The Psyche mission will proceed, NASA confirmed on Friday. A launch window will open on October 10, 2023.
Due to concerns with the mission development earlier this year, Psyche was unable to launch as scheduled in 2022. This prompted an internal assessment of the mission's ability to address these problems and launch successfully in 2023.
A project-proposed mission replan and a different, independent evaluation that was commissioned in June by NASA and the agency's Jet Propulsion Laboratory in Southern California to look into the reasons for the delay served as the foundation for this continuation/termination review.
Thomas Zurbuchen, assistant administrator of NASA's Science Mission Directorate in Washington, said, "I appreciate the hard work of the independent review board and the JPL-led team toward mission success." "The lessons from Psyche will be applied to every mission in our portfolio," the statement continued. Psyche's potential to advance our knowledge of the interior of our planet and its scientific breakthroughs during its existence excite me.
The independent review board is still finishing up its report, which will be made public once finished along with NASA's reaction.
The spacecraft's flight software is still being tested by the mission crew in advance of the launch in 2023. Similar to the August 2022 mission plan, the new trajectory will deliver the spacecraft toward the asteroid Psyche with a Mars gravity assist in 2026. The Psyche spacecraft will reach the asteroid in August 2029 after launching in October 2023.
JPL Director Laurie Leshin remarked, "I'm incredibly proud of the Psyche team. "During this examination, they have shown substantial advancements toward the upcoming launch date. I have faith that the plan will work out and am enthusiastic about the distinctive and significant science that this mission will return.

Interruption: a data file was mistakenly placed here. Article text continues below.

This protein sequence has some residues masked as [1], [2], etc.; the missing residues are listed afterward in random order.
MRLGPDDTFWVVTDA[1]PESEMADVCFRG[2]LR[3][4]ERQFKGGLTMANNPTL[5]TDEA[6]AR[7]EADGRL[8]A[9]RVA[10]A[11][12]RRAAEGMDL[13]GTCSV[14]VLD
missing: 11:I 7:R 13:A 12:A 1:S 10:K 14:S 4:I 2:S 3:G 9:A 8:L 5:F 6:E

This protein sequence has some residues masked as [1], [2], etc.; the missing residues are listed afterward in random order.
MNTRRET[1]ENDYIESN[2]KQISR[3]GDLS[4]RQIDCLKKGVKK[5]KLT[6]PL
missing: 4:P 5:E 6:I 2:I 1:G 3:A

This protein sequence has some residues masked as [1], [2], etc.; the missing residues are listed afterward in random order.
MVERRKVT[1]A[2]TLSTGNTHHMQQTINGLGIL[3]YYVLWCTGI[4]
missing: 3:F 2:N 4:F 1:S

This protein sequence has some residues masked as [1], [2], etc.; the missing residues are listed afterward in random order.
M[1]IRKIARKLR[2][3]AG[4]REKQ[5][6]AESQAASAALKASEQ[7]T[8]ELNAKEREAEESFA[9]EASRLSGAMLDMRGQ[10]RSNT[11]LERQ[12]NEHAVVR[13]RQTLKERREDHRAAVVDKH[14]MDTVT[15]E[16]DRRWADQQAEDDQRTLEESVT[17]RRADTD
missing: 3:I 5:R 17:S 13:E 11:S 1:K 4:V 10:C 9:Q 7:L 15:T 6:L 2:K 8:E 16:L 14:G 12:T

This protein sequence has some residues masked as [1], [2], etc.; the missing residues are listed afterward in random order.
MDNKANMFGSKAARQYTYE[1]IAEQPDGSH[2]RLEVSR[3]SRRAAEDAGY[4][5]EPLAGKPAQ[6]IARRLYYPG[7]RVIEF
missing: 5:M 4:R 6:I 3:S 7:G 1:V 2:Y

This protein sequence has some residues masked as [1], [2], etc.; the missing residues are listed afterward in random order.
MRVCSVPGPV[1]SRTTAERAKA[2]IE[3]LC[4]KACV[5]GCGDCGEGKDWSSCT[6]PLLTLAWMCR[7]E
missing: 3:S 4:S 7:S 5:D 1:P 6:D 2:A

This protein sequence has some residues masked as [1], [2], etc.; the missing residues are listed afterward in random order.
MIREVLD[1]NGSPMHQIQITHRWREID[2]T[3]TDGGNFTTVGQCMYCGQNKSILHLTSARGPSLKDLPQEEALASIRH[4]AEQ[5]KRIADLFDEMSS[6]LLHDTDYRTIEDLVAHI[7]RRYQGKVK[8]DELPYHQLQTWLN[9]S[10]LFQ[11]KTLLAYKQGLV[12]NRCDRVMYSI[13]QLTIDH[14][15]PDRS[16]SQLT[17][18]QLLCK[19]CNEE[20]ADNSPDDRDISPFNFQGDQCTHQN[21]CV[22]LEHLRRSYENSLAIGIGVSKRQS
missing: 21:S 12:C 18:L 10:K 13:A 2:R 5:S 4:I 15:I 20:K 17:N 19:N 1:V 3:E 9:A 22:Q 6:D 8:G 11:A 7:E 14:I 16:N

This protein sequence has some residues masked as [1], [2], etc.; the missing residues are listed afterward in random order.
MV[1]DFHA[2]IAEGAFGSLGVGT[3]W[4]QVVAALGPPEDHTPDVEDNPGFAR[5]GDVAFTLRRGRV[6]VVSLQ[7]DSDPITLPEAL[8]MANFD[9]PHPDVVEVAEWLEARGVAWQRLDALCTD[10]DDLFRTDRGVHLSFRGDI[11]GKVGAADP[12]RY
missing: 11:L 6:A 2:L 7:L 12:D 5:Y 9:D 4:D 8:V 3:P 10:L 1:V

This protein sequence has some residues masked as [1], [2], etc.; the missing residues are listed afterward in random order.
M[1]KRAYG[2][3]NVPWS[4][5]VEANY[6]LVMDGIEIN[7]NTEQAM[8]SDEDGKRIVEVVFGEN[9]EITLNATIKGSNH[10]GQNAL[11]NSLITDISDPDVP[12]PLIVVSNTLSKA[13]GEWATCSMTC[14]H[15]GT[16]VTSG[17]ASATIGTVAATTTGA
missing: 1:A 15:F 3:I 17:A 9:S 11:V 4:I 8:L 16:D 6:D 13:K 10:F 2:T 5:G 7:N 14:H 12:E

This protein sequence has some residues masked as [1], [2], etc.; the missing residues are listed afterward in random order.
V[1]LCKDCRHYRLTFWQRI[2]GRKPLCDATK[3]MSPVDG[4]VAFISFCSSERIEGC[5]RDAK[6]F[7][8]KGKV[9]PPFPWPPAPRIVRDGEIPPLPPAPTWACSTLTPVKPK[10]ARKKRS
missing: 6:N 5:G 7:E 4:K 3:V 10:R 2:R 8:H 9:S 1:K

In 2017, NASA chose Psyche to examine the same-named, undiscovered metal-rich asteroid. It belongs to the agency's Discovery Program, a group of competitive, low-cost missions run by a lone principle investigator.
The Janus project, which explores twin binary asteroid systems and was initially intended to launch alongside Psyche on a SpaceX Falcon Heavy rocket, is still under consideration by NASA. The Psyche spacecraft is integrated with NASA's Deep Space Optical Communications technology demonstration, demonstrating high-data-rate laser communications, and it will proceed as scheduled on the rescheduled launch date.
The Psyche mission is overseen by Arizona State University. The mission's general management, system engineering, integration and test, and mission operations are all handled by JPL, which is run by Caltech in Pasadena, California, on behalf of NASA. The spaceship chassis for the high-power solar electric propulsion is made by Maxar Technologies in Palo Alto, California.
The launch is being overseen by NASA's Launch Services Program, which has its headquarters at Florida's Kennedy Space Center. The Marshall Space Flight Center in Huntsville, Alabama, oversees NASA's Discovery Program, which includes the Psyche spacecraft.
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